The Supreme Court on Thursday upheld the University of Texas' affirmative action program by a 4-3 vote.
The court rejected Abigail Fisher's claim that she was unfairly discriminated against because she was white, and therefore denied admission in 2008. She argued in a lawsuit that black and Hispanic students, who were less qualified, were admitted into the university, according to The Texas Tribune.
The university considers race among many factors in admitting the last quarter of incoming freshmen classes.
On UT's Policy From NPR
"It's worth noting that UT's admission policy is complex: Most of its in-state students are admitted based on a policy of guaranteed admission to the top students of every high school. The rest are admitted using a combination of factors that include academic achievement and race and ethnicity. That part of the admissions process is what was being challenged in court."
Another part of the holding rejects Fisher's claim that the university did not need to consider race because it had already achieved a critical mass using the Top Ten Percent Plan, according to the SCOTUS blog.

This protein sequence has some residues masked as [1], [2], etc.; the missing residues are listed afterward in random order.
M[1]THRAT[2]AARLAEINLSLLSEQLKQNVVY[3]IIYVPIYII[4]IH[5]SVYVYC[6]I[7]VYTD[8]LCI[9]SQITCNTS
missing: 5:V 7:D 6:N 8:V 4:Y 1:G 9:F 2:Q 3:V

Texas fills most of the freshman class by guaranteeing admission to students who graduate in the top 10 percent of their Texas high school class.
Justice Anthony Kennedy, who wrote the majority opinion, said universities should be afforded wide latitude in achieving intangible "qualities which are incapable of objective measurement but which make for greatness," according to NPR. Kennedy wrote that UT should be allowed to serve as a kind of laboratory to experiment with these kinds of policies, but should continually reassess its admissions program.
Here's the 75-page opinion from the court on the case.
Excerpt From UT President Gregory L. Fenves' Statement
"I am thrilled and gratified by today’s ruling that recognizes the constitutionality of the university’s admissions policy. The court has affirmed UT’s efforts to develop a diverse student body that brings with it educational benefits for all students. Our pursuit of excellence is grounded in the university’s public mission to provide the highest quality education for every student. Diversity is essential to carry out that mission. The educational benefits of diversity for all students enhance The University of Texas at Austin, the higher education community, and the nation."
The Associated Press, NPR and The Texas Tribune contributed to this report.